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New Ar-Ar ages of southern Indian kimberlites and a lamproite and their geochemical evolution PDF

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Open Research Online The Open University’s repository of research publications and other research outputs New Ar-Ar ages of southern Indian kimberlites and a lamproite and their geochemical evolution Journal Item How to cite: Osborne, Ian; Sherlock, Sarah; Anand, Mahesh and Argles, Tom (2011). New Ar-Ar ages of southern Indian kimberlites and a lamproite and their geochemical evolution. Precambrian Research, 189(1-2) pp. 91–103. For guidance on citations see FAQs. (cid:13)c 2011 Elsevier B.V. https://creativecommons.org/licenses/by-nc-nd/4.0/ Version: Accepted Manuscript Link(s) to article on publisher’s website: http://dx.doi.org/doi:10.1016/j.precamres.2011.05.004 Copyright and Moral Rights for the articles on this site are retained by the individual authors and/or other copyright owners. For more information on Open Research Online’s data policy on reuse of materials please consult the policies page. oro.open.ac.uk *Manuscript Click here to view linked References New Ar-Ar ages of southern Indian kimberlites and a 1 lamproite and their geochemical evolution 2 3 Ian Osbornea,*, Sarah Sherlocka, Mahesh Ananda,b, Tom Arglesa 4 5 a Department of Earth and Environmental Sciences, CEPSAR, The Open University, 6 Walton Hall, Milton Keynes MK7 6AA, UK 7 bDepartment of Mineralogy, The Natural History Museum, Cromwell Road, London, 8 SW7 5BD, UK 9 10 Abstract 11 The kimberlites and lamproites of southern India are thought to have formed in the 12 most prolific known period of Precambrian ultramafic/ultrapotassic magmatism at 13 around 1100 Ma. This study reports new age data for southern Indian ultrapotassic 14 rocks (kimberlites and lamproites), a controversial topic due to the wide range of 15 published age data and disagreements over the reliability of previously published 16 ages. In this study we obtained new high-precision Ar-Ar data that better constrain the 17 ages of southern Indian ultrapotassic rocks. Dates from three samples are presented, 18 including two kimberlites from Wajrakarur kimberlite field and one lamproite from 19 the Krishna lamproite field. These age data are then combined with bulk-rock 20 geochemical and Nd isotopic data to provide further constraints on the source region 21 and primary magma composition of southern Indian kimberlites and lamproites. 22 Previously, the Chelima lamproite (ca. 1400 Ma) was considered to be one of the 23 oldest lamproites in the world. However, our age data suggest that at least one 24 lamproite (Pochampalle) was generated in the same region 100 Ma before the 25 Chelima event. The Pochampalle lamproite was emplaced around ~1500 Ma as shown 26 by the Ar-Ar data in this study, roughly 250 Ma before the other Krishna lamproites. 27 It would seem that the Pochampalle lamproite was also derived from an isotopically 28 distinct source region with a lower 143Nd/144Nd ratio than other lamproites in the 29 Krishna field. These findings not only have implications for regional 30 ultramafic/ultrapotassic magmatism, but also demonstrate that the mantle processes 31 for producing lamproitic melts existed earlier than previously thought. 32 33 Keywords: Kimberlite, Lamproite, Eastern Dharwar Craton, Southern India, Proterozoic, 34 Ar-Ar dating * Corresponding author. Tel.: +44-1908-653023; Fax: +44-1908-655151. E-mail address: [email protected] 35 36 1. Introduction 37 Kimberlites and lamproites represent ultramafic magmas that travel rapidly from 38 source regions in the deep mantle (>100 km) to the shallowest crustal levels at speeds 39 of up to 0.1 to 4.0 ms-1 (Kelley & Wartho, 2000). In effect, they provide snapshots of 40 the geochemical and isotopic nature of the deep lithospheric or asthenospheric mantle 41 at the time of their emplacement. Because their petrogenesis has critical implications 42 for large-scale processes (e.g. subduction, rifting, mantle plumes, lithospheric 43 enrichment), accurate determination of their ages is important in order to investigate 44 the evolution of the deep mantle through time. 45 46 The majority of known kimberlite and lamproite occurrences (>80%) globally are 47 Mesozoic or Cenozoic in age and are often associated with periods of continental 48 rifting and formation of ocean basins. For example, Cretaceous kimberlite and related 49 magmatism in Southern Africa (125-55 Ma) closely follows the opening of the South 50 Atlantic Ocean, which initiated around 130 Ma ago; similarly the majority of 51 kimberlites and related ultramafic lamprophyres in Labrador, Quebec, West 52 Greenland and Scandinavia were emplaced 630-560 Ma ago and linked to the 53 Eocambrian opening of the Iapetus Ocean (Kumar et al., 2007). Heaman et al. (2003) 54 indicate a lack of worldwide known kimberlite occurrences between 250 and 360 Ma 55 that may be linked to relative crustal and mantle stability during the lifetime of the 56 Gondwanaland supercontinent. It could therefore be proposed that a similar lack of 57 kimberlite and lamproite occurrences of Proterozoic age is also due to crustal and 58 mantle stability. 59 60 Proterozoic kimberlite and lamproites are relatively rare by comparison with 61 Phanerozoic occurrences. The kimberlites and lamproites of southern India are 62 thought to have formed in the most prolific known period of Precambrian ultramafic 63 magmatism at around 1100 Ma. Kimberlites, lamproites and related alkalic rocks with 64 emplacement ages of ~ 1100-1200 Ma have been reported from India, Canada, 65 Greenland, Australia, Liberia, N. America, Scandinavia and South Africa (Kumar et 66 al., 2007). Consequently this period of magmatism has been suggested to represent a 67 global ‗mantle event‘, when mantle conditions must have been favourable for 68 kimberlite and lamproite emplacement (Skinner et al., 1985). 69 70 The kimberlites and lamproites of India have been proposed to be related to the 71 formation of the Rodinia supercontinent (Kumar et al., 2007), which existed between 72 1000 and 750 Ma ago (Dalziel et al., 2000). The supercontinent began to form at ~1 73 Ga by accretion and collision of fragments produced by breakup of the older 74 supercontinent, Columbia, which was assembled by global-scale 2.0-1.8 Ga 75 collisional events (Zhao et al., 2004). Rodinia is thought to have included India, 76 Australia and many of the present day continents of the southern hemisphere, which 77 subsequently reorganized to form Gondwana. 78 79 The break-up of Columbia and initial assembly of Rodinia occurred ~1100 Ma ago, 80 which may have provided favourable conditions for generation and emplacement of 81 kimberlitic magmas across the Rodinian continent, producing many of the known 82 Proterozoic kimberlites (~1100 Ma). During the formation of Rodinia ~ 1100 Ma 83 ago, intracontinental rifting was taking place, resulting in the formation of several 84 Large Igneous Provinces; e.g., 1109-1086 Ma in Laurentia (Ernst and Buchan, 2001) 85 and 1112-1102 Ma in the Kalahari Craton (Hanson et al., 2004). Kumar et al. (2007) 86 also proposed an enhanced period of mantle plume activity, approximately 100 Ma 87 prior to the formation of Rodinia. 88 89 The petrogenesis of the southern Indian kimberlites is currently still debated and 90 several theories have been put forward. Chalapathi Rao et al. (2004) suggested that 91 they are the result of lithospheric extension during the Mid-Proterozoic. This model 92 proposes a sub-continental lithospheric source that experienced metasomatic 93 enrichment caused by the migration of volatile-rich small fraction melts from the 94 convecting mantle. The model also indicates that the kimberlites are the products of 95 small-degree partial melting of a garnet peridotite mantle source, extensively depleted 96 prior to metasomatic enrichment and subsequent partial melting (Chalapathi Rao et 97 al., 2004). In contrast, Paton et al. (2009) suggested that the southern Indian 98 kimberlites were derived directly from asthenospheric depths. Based on perovskite Sr 99 and bulk-rock Hf and Nd isotopic data, these authors proposed that the asthenospheric 100 component must have originated from within or below the transition zone, and may 101 represent ancient subducted oceanic crust. Kumar et al. (2007) proposed that the 102 southern Indian kimberlites located in the Eastern Dharwar craton (EDC) are likely to 103 be linked to the impingement of a short-lived mantle plume beneath the Dharwar 104 Craton, or that a major change and re-organization of the mantle convection regime 105 occurred at the time of their formation. 106 107 There is also debate over whether lamproites are derived from the lithospheric 108 (Davies et al., 2006) or convecting mantle (Murphy et al., 2002). Their complex 109 geochemistry suggests a mantle source region that experienced both depletion and 110 enrichment. For the Krishna lamproites there are currently three main theories put 111 forward for their formation. Chalapathi Rao et al. (2004) suggested that the source 112 region underwent an extensive initial depletion involving komatiitic type melt 113 extraction, followed by subsequent enrichment by a depleted MORB-type source. 114 Paul et al. (2007) proposed that they were derived from partial melting of a mantle 115 source that was metasomatically enriched in Ti and Fe. This same study also 116 suggested that the lamproites were derived from depths shallower than the garnet 117 stability field and their source regions were shallower than those of the kimberlites in 118 the Eastern Dharwar Craton (EDC). Chakrabarti et al. (2007) maintained that the 119 Krishna lamproites were derived by partial melting of metasomatized subducted 120 Achaean komatiite, in a peridotite mantle-source assemblage. In their study, 121 Chakrabarti et al. (2007) argued that the Pb-isotopic signatures (high 207Pb low 206Pb) 122 and superchondritic Nb/Ta ratios in Krishna lamproites ruled out their derivation from 123 a metasomatized sub-continental lithospheric mantle source and instead suggested an 124 Archean crustal component in the source (Chakrabarti et al., 2007). 125 126 There are relatively few known kimberlite and lamproite occurrences before ~1100 127 Ma, e.g., lamproite in Karelia, Russia 2.74 Ga (Sergreev et al., 2007); Kimberlite 128 located in the Guyana Craton, Venezuala age dated at 1732 ± 82 using Rb-Sr 129 chronometry (Nixon et al., 1992). The Proterozoic kimberlites and lamproites of 130 southern India (Fig. 1) therefore provide a rare opportunity to study some of the oldest 131 known occurrences of these rock types. 132 133 Previously published age data for the southern Indian kimberlites has been 134 controversial, with different dating techniques showing wide ranges in age, while 135 several individual pipes remain undated. It has been proposed that the kimberlites in 136 the EDC had a contemporaneous emplacement at around 1.1 Ga (Kumar et al., 2007). 137 The age of the Majhgawan lamproite body (1067 ± 31 Ma) located 1000 km to the 138 north of the Wajrakarur kimberlite field, fuelled speculation that ultrapotassic, 139 alkaline and mafic magmatism at this time occurred on a greater scale across India. 140 Kumar et al. (2007) suggested that the 1.1 Ga potassic-ultrapotassic and alkaline 141 mafic-magmatism in India was a part of a global geodynamic event as kimberlites and 142 lamproites of similar ages are recognized worldwide in countries such as Australia, 143 Greenland, Liberia, North America, Scandinavia and South Africa. 144 145 This study presents robust new ages for the emplacement of some southern Indian 146 kimberlites and lamproites and uses Ar-Ar age dating techniques on phlogopite 147 separates. Our work focuses predominantly on the Krishna lamproites, which in 148 particular lack reliable data to constrain their emplacement age(s). These age data are 149 then combined with geochemical data from the kimberlites and lamproites to provide 150 further constraints on the source region, and primary magma composition, prior to 151 kimberlite and lamproite emplacement. Our new age data for the kimberlites and 152 lamproites also provides insight into the geodynamic evolution of this region. 153 154 2. The southern Indian kimberlites and lamproites 155 The majority of kimberlite and lamproite intrusions in the region occur within the 156 Eastern Dharwar craton (EDC) (Fig.1). Kimberlites crop out to the west of the 157 Cuddapah Basin, while lamproites intrude the basin and its north-eastern margin. 158 Among these are the Krishna lamproites (Fig. 1), which are thought to be some of the 159 oldest lamproite occurrences globally (Chalapathi Rao et al., 2004), and speculated to 160 be the sources of several of the notable Indian diamonds (Chakrabarti et al., 2007). 161 162 The EDC is primarily composed of ancient (>2 Ga), greenschist- to granulite-facies 163 schists and gneisses (Chalapathi Rao et al., 2004). The Eastern Ghat orogeny (1.3-1.6 164 Ga) affected the EDC, resulting in a narrow, highly deformed granulite-facies belt 165 extending from Chennai to near Kolkota. The ~2.0 Ga old Cuddapah Basin (Anand et 166 al., 2003) covers an area of around 44000 km2 (Nagaraja Rao et al., 1987) and lies 167 within the EDC. It comprises a 6 to 12 km thick succession of igneous and 168 sedimentary rocks of Early to Late Proterozoic age. 169 170 The kimberlites in the EDC predominantly occur in two spatially separated groups: 171 the diamondiferous Wajrakarur kimberlite field (WKF) and the Naryanpet kimberlite 172 field (NKF) (Fig. 2). 173 174 The Cuddapah Lamproite Field (CLF) comprises two lamproites - Chelima and 175 Zangamarajupalle. The 30 known lamproites from the Krishna Lamproite Field (KLF) 176 (Fig. 3) occur mainly as dikes and are hosted by early Proterozoic granites of the 177 Peninsular Gneissic Complex of the Dharwar Craton. 178 179 2.1 Previous age determinations of kimberlites and lamproites in southern India 180 All radiometric ages determined for kimberlites and lamproites from this region have 181 yielded Proterozoic ages (see Table 1 and references therein); however, it is 182 vigorously debated whether the southern Indian kimberlites are contemporaneous, or 183 whether they represent separate magmatic episodes (e.g. Chalapathi Rao et al., 2004; 184 Kumar at al., 2007). 185 186 Kumar et al. (2007) argued for a contemporaneous emplacement at around 1.1 Ga for 187 all the kimberlites in the Eastern Dharwar Craton. In contrast, Chalapathi Rao et al 188 (1996, 1999) used their age data (Table 1) to suggest that there were two episodes of 189 Proterozoic mafic potassic magmatic activity in the EDC: one at ca. 1.4 Ga for the 190 NKF and a second at 1.1 Ga for the WKF. However, further age data (Table 1) for the 191 NKF using various techniques (Rb-Sr and U-Pb; Kumar et al 2001, 2007; K-Ca; 192 Gopalan and Kumar, 2008) indicated that the NKF and WKF were both emplaced at 193 ~1100 Ma. 194 195 There are few ages for the Indian lamproites, especially for those from EDC (Table 1) 196 and those that are published are considered unreliable because of alteration effects in 197 the kimberlite and lamproites. Only one lamproite from the KLF (Ramannapeta) has 198 been dated previously. Kumar et al. (2001) reported a Rb-Sr age for the Rammanapeta 199 lamproite (1224 ± 14 Ma), which although contradicts the K-Ar age (1384 ± 18 Ma) 200 reported by Chalapathi Rao et al. (1996), has been used more frequently to represent 201 the emplacement age of the entire KLF (e.g. Chakrabarti et al., 2007). This is because 202 the possibility that excess Ar in mantle-derived phlogopite causes the older K-Ar ages 203 (as shown by some Siberian and South African kimberlites e.g., Pearson et al., 1995) 204 cannot be ruled out. 205 206 For the Chelima lamproite, the ages of Chalapathi Rao et al (1996) and Kumar et al 207 2001 are in agreement. However, Kumar et al. (2001) suggested that their Rb-Sr ages 208 for Chelima and Zangamarajupalle were only tentative, as these samples display 209 extensive secondary carbonation, which may have adversely affected the ―true‖ 210 crystallization ages of the lamproites. The K-Ar age reported by Chalapathi et al. 211 (1996) has also been considered unreliable (Kumar et al., 2005) due to the possibility 212 of excess Ar in mantle-derived phlogopite leading to the older K-Ar ages. 213 214 From Table 1 and the preceding discussion it is apparent that the recent age 215 determinations provide a compelling argument for contemporaneous kimberlite 216 emplacement in the EDC at around 1100 Ma. However, little reliable data exists for 217 the lamproites from Southern India, and in particular the KLF; the published ages 218 (Table 1) suggest that the kimberlites are not contemporaneous with the older 219 lamproites. 220 221 In this study we employed the Ar-Ar method to determine new age data to better 222 constrain the age of the KLF. Whilst the use of the K-Ar and Ar-Ar methods to date 223 the kimberlites and lamproites of southern India has been questioned (Kumar et al., 224 2007), studies elsewhere have successfully dated kimberlites and lamproites through 225 applying the Ar-Ar dating technique to phlogopite (Phillips 1991), yielding ages 226 which were consistent with previous age determinations using different methods. 227 Lehmann et al. (2010) recently used the Ar-Ar age dating technique on phlogopite 228 separates as well as U-Pb on perovskites to date kimberlites in the MKF, with both 229 methods providing a similar age. We have also obtained new dates on some 230 kimberlites from the EDC which agree with well-constrained published ages 231 (Chalapathi Rao et al., 1999, Kumar et al., 2007). Comparison of our data with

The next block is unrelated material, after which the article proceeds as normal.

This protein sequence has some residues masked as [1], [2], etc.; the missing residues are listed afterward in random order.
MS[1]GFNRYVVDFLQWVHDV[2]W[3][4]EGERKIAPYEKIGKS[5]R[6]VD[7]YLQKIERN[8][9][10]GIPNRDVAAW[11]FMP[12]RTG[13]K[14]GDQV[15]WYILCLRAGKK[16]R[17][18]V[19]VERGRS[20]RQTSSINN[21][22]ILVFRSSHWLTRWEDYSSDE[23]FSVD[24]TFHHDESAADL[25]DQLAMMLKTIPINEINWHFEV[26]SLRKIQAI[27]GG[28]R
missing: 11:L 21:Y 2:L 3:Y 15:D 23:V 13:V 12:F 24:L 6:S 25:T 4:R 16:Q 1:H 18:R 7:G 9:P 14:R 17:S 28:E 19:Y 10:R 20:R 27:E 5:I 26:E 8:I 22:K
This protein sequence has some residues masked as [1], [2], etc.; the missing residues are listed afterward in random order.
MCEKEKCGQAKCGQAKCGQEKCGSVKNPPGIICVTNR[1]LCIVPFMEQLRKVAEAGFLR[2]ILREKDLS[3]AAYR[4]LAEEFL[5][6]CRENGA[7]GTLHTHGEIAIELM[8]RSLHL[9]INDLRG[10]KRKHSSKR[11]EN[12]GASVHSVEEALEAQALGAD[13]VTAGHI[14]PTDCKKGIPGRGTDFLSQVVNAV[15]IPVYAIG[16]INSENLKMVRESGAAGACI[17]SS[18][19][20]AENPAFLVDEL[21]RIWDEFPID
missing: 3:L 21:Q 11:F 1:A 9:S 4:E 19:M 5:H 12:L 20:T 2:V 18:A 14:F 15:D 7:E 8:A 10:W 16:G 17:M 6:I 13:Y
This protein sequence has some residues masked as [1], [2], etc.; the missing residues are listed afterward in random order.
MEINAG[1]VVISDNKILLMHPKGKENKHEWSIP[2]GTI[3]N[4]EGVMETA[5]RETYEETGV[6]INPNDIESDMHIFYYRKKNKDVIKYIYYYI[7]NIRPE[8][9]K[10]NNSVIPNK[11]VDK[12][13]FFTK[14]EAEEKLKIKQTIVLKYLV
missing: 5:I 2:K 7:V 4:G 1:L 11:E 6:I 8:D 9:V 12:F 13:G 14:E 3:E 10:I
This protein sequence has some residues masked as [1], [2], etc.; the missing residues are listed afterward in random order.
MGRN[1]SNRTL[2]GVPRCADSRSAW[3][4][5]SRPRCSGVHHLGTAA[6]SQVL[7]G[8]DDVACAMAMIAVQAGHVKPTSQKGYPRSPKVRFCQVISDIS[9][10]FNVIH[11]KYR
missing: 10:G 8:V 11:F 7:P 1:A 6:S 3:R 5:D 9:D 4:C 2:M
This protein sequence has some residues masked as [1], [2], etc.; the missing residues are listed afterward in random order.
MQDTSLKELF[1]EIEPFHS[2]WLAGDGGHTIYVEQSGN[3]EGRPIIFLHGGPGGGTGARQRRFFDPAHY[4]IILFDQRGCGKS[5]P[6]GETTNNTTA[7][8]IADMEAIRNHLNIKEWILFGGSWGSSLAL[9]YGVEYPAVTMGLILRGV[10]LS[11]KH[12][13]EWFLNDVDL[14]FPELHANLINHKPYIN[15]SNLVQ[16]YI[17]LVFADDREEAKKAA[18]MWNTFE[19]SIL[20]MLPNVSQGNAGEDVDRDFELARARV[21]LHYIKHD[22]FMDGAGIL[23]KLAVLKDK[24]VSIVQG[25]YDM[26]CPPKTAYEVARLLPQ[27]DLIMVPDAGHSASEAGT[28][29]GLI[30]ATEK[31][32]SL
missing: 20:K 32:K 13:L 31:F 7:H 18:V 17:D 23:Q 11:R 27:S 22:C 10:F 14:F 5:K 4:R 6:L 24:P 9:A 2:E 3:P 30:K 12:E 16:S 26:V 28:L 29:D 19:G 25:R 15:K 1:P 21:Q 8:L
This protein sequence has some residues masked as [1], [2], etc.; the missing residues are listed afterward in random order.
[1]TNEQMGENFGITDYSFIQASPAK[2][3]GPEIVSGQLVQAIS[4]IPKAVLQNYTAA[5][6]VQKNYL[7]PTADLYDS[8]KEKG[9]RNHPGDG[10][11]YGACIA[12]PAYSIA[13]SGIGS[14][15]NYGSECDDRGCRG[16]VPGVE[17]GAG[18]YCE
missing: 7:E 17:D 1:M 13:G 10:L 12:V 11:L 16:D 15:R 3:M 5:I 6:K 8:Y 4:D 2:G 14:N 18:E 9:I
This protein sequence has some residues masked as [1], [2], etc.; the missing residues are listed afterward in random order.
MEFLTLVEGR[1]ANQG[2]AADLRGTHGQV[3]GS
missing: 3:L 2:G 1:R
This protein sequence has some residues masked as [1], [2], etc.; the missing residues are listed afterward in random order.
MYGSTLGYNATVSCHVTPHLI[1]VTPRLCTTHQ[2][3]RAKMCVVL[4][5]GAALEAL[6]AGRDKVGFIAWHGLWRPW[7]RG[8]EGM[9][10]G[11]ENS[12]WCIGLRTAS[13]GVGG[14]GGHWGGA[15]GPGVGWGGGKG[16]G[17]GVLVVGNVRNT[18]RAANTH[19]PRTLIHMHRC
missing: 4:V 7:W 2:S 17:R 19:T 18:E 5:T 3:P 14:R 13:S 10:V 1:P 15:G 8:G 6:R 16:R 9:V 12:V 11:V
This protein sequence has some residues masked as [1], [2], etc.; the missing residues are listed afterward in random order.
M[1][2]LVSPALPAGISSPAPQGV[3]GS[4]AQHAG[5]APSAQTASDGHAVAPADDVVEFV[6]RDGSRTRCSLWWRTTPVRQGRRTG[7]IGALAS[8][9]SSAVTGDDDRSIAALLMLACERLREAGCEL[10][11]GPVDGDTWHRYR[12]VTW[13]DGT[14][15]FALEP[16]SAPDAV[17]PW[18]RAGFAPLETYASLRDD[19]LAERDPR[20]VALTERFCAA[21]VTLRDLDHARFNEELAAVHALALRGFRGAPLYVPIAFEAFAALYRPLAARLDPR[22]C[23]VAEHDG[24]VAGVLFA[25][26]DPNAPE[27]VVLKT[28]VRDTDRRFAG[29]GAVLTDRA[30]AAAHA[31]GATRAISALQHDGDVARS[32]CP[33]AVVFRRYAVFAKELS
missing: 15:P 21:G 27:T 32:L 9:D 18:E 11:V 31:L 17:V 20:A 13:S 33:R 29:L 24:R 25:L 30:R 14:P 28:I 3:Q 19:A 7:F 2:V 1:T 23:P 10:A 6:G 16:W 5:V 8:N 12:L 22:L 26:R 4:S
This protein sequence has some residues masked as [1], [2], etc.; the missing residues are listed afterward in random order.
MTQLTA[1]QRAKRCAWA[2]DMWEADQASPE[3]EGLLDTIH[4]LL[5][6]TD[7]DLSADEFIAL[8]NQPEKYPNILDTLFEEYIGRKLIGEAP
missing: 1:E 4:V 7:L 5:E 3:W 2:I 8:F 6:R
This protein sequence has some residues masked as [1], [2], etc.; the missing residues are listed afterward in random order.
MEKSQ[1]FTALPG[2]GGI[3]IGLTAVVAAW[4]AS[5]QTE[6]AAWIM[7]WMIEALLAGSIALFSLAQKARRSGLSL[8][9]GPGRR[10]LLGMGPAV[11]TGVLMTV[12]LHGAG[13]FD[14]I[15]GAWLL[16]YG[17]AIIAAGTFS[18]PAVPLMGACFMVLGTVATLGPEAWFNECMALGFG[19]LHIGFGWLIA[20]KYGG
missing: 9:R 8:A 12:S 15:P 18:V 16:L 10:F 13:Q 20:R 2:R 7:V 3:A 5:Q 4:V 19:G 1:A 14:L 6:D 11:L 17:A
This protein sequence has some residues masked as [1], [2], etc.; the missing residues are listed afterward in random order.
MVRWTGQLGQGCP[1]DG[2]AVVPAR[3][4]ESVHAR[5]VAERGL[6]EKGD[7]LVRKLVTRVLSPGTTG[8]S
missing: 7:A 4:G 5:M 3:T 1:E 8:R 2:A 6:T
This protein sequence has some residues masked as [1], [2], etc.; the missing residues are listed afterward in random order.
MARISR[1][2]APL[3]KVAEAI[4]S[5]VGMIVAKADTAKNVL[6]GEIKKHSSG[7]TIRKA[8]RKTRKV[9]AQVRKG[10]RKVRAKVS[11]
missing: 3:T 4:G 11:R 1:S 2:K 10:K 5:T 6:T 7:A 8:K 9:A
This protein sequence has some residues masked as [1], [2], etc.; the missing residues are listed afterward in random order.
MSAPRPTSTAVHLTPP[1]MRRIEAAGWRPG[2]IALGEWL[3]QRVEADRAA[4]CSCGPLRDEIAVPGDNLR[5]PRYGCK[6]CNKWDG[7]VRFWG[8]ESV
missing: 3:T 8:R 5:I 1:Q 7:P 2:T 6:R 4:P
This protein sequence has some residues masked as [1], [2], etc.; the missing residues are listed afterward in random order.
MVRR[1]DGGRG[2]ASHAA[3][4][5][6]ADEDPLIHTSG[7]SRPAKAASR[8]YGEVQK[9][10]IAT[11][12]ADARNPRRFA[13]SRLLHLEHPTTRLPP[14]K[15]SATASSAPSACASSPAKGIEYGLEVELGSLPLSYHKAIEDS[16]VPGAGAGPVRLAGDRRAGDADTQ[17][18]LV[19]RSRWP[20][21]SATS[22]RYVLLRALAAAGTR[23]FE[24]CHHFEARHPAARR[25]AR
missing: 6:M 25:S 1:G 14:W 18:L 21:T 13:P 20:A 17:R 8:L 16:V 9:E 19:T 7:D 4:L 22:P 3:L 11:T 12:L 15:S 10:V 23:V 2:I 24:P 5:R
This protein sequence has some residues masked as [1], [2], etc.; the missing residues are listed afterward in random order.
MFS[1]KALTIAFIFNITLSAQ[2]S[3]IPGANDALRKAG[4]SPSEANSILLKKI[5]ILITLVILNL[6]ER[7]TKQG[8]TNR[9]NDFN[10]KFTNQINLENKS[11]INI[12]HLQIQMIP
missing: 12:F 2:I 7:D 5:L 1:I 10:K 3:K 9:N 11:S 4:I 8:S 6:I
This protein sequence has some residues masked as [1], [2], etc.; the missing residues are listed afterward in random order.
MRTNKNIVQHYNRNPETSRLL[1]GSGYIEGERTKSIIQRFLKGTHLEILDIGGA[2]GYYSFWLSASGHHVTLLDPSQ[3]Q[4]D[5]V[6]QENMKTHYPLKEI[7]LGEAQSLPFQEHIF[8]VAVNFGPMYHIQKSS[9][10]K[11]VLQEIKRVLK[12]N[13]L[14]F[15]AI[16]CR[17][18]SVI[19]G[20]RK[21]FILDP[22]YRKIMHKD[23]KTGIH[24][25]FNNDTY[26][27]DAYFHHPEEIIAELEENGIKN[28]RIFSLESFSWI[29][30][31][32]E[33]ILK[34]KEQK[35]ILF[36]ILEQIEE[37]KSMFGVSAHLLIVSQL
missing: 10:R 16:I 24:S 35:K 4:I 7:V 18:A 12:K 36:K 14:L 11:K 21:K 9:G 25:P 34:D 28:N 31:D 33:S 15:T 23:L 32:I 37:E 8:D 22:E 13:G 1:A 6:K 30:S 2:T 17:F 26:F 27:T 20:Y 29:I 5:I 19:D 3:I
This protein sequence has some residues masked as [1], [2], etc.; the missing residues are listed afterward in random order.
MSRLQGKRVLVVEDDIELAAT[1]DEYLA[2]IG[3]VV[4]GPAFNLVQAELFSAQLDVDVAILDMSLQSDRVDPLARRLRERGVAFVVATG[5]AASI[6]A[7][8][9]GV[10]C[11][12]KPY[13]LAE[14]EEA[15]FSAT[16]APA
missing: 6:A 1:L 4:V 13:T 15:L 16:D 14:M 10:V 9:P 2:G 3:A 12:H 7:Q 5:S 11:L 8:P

88. The petrogenesis of the southern Indian kimberlites is currently still debated and. 89 several theories have been put forward. Chalapathi Rao et al.